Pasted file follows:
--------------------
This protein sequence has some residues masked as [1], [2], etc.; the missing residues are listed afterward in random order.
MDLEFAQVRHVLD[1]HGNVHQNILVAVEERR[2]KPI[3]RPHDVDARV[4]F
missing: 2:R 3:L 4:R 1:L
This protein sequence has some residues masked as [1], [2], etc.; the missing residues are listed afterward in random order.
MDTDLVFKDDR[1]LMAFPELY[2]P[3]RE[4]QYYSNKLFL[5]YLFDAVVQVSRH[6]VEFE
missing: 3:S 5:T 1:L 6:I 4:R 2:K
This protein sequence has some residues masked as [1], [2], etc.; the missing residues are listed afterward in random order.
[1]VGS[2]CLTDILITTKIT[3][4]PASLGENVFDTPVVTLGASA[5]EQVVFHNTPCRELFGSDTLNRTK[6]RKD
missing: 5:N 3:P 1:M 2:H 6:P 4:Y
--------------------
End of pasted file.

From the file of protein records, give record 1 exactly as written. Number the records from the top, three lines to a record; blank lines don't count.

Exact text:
This protein sequence has some residues masked as [1], [2], etc.; the missing residues are listed afterward in random order.
MDLEFAQVRHVLD[1]HGNVHQNILVAVEERR[2]KPI[3]RPHDVDARV[4]F
missing: 2:R 3:L 4:R 1:L